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Disadvantages of GST: The Shortfalls You Need To Know

GST is one of the greatest tax reforms in the indirect tax structure of India. It is a single, unified indirect tax levied on the supply of goods or services. Both the Centre and States levy GST concurrently.

The main objective behind levying GST is to consolidate multiple indirect tax levies into a single tax. Thus, GST subsumes a host of taxes. It overcomes the limitations of the previous indirect tax structure and brings efficiency in the administration of tax.

However, the tax came with its share of downsides despite the above GST benefits. There are certain disadvantages of GST that make this tax challenging to implement. So, let’s try to understand the downsides of implementing this indirect tax.

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1. Compliance Under GST Very High


When the Goods and Services tax was first introduced, businesses had to file multiple returns. For instance, the initial return filing under GST demanded a taxpayer to file three returns every month. This included filing GSTR 1GSTR 2 and GSTR 3.

Such a procedure was implemented to roll out a matching concept for claiming input tax credit (ITC). But due to technical glitches, the GST Council allowed the industry to file an interim summary return in Form GSTR 3B. Such a return enabled the taxpayers to report their total tax liabilities and avail tax credits. No invoice level information was required for this form.

However, taxpayers still had to go through an unnerving experience with regard to online compliance for GST Returns. Therefore, to simplify the tax returns, the GST Council suspended the initial procedure of filing three monthly returns. Instead, it demanded to file of GSTR 1 and GSTR 3B only.

But to consolidate the periodical returns and simply return filing additionally, the GST Council approved a new return design in its 27th Meeting.

Under the new procedure to file GST returns, the taxpayers would have to file only one monthly return. This return will contain two tables. One for reporting outward supplies. And one for availing input tax credit based on invoices uploaded by the supplier. Moreover, the proposed structure would allow the suppliers to upload the invoices on a real-time basis.

Such invoices can be viewed and locked by the buyer for availing input tax credit. And the reconciliation of invoices with that of buyers would take place offline. With its implementation still due, it would be appropriate to wait and see how the new return filing system under GST would reduce compliance.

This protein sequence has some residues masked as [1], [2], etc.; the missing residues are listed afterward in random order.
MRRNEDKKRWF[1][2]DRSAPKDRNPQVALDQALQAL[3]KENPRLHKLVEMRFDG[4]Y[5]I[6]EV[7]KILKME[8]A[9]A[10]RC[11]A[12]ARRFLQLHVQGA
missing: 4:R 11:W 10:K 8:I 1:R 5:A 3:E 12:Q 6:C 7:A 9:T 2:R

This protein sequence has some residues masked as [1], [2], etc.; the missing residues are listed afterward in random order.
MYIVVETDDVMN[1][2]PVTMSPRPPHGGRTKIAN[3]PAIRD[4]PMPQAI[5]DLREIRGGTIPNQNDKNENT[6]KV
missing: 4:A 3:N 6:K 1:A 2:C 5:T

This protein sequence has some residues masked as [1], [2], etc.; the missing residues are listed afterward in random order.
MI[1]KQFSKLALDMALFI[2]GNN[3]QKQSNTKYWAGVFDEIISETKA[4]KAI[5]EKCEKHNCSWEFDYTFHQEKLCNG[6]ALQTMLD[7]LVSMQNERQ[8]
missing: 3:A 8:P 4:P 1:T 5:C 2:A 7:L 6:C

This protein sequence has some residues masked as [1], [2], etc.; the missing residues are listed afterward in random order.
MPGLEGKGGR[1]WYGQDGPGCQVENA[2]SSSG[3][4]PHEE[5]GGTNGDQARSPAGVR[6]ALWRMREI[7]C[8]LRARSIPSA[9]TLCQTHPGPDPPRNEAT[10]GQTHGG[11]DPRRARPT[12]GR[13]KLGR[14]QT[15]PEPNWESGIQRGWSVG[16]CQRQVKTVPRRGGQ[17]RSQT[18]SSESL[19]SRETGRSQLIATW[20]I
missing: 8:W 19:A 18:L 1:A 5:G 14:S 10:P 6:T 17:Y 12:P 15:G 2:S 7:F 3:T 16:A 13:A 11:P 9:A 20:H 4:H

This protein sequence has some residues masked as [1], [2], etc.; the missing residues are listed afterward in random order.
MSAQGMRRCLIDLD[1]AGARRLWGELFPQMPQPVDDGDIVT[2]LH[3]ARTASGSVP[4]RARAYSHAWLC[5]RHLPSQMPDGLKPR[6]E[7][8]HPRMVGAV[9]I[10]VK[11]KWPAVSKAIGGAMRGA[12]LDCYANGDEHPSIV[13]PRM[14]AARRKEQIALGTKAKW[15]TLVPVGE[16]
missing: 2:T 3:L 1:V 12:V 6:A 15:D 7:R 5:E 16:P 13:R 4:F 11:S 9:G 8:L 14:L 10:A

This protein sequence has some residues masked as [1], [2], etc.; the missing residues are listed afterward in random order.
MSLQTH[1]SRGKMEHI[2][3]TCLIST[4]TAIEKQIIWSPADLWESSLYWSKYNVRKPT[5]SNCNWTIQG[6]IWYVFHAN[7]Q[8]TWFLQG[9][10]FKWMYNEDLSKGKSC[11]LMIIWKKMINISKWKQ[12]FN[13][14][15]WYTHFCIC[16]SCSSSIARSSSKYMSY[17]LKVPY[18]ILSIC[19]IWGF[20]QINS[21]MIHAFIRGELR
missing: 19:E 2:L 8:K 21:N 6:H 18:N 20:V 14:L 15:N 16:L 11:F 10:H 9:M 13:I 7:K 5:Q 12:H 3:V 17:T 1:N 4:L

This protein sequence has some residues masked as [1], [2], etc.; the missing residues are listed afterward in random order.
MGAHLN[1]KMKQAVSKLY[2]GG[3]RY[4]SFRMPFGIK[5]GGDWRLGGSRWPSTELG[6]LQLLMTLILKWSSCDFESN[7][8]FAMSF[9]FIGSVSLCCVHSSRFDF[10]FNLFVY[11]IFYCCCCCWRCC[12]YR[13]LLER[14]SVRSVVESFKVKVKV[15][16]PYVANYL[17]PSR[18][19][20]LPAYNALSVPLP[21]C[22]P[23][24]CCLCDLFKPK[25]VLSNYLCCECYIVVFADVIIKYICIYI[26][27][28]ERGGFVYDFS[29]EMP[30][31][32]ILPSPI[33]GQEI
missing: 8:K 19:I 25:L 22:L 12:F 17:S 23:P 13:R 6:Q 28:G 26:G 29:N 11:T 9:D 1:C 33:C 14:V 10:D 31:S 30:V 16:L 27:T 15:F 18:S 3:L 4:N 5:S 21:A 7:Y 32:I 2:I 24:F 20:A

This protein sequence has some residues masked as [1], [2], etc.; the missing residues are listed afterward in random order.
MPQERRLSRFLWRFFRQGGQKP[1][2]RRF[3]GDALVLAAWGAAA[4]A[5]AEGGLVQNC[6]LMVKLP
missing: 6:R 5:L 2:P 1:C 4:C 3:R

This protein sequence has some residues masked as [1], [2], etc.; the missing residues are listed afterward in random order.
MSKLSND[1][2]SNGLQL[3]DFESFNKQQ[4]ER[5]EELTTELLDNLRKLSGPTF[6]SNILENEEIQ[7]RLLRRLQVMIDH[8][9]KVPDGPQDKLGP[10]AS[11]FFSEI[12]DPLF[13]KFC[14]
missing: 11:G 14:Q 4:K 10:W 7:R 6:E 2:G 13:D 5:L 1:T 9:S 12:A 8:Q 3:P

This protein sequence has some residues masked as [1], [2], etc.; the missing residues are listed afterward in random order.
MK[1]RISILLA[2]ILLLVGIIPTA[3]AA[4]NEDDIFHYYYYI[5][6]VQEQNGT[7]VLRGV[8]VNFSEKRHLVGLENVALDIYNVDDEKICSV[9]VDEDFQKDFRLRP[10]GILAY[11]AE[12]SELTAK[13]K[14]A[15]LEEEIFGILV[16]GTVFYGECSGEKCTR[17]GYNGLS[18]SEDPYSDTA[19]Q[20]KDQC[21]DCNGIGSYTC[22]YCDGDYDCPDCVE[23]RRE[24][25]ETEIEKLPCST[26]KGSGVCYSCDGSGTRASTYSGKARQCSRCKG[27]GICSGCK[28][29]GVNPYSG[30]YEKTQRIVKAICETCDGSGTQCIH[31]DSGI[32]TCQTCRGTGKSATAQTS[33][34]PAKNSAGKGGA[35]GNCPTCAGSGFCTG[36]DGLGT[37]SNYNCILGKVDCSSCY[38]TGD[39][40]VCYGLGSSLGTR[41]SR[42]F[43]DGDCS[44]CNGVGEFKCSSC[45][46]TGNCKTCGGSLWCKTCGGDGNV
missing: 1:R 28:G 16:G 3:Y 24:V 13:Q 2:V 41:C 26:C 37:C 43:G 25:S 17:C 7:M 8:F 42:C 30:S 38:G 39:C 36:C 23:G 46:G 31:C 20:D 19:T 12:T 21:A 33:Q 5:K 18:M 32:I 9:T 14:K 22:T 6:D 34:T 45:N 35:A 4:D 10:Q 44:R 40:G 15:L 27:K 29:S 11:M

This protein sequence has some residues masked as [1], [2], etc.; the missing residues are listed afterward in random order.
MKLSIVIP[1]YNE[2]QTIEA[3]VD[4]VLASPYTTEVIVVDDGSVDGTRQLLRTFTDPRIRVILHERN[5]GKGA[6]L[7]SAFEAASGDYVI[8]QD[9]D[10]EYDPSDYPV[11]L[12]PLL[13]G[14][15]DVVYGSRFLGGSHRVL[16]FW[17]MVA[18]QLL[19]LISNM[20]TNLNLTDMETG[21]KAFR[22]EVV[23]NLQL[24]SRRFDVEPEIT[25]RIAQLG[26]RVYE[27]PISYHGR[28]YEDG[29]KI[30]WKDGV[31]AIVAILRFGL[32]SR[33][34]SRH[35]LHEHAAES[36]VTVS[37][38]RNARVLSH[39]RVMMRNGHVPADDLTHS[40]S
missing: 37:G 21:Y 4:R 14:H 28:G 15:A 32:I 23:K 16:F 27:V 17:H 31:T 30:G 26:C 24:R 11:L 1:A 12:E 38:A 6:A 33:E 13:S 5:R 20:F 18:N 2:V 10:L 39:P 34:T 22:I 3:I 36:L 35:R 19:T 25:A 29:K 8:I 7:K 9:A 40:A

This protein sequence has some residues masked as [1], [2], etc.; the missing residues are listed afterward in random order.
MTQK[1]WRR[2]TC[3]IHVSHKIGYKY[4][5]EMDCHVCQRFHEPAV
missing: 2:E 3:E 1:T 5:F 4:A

2. Challenging for Smaller Businesses

When it comes to GST, everything from registration to return filing and payment is now online. This is against the previous indirect tax regime where taxpayers were used to the paperwork. Thus, an online system could be difficult to adopt by small taxpayers.

3. Increased Cost for Businesses

Since GST has altered the way in which the tax is paid, small businesses will certainly feel its impact. Initially, three returns had to be filed every month. This called for a lot of work and understanding of multiple forms which required the small business owner to hire tax professionals.

Although the ongoing return filing under GST calls for the filing of GSTR – 1 and GSTR -3B only, it still needs small businesses to seek the help of professionals. Also, larger companies had to undertake changes in there accounting software to be GST compliant and train employees to get used to the changes. This further added to the cost.

4. Hurried Implementation of GST

GST was introduced on July 1, 2017, in the middle of the financial year 2017. This created difficulty on the part of businesses to shift to a new tax regime immediately.

Following the tax rules of the previous regime for the first quarter of 2017 and adhering to newly introduced GST for the remaining quarters created compliance issues.

5. Standard Tax Rates and Multiple Rates of CESS

Instead of a more simplified tax structure, the GST Council rolled out GST in India with five standard rates. This, according to many economists, makes the structure complex instead of simplifying it.

Given multiple states in India, each had its own issues with regard to GST rates. Each wanted lower rates to be implemented for particular goods they produced. This made the GST Council resort to implementing multiple tax rates under GST.

Also, GST was first introduced with a tax rate as high as 28%. Although, the GST Council has been continuously reducing rates and most items of daily use now fall in 0% to 5% tax bracket.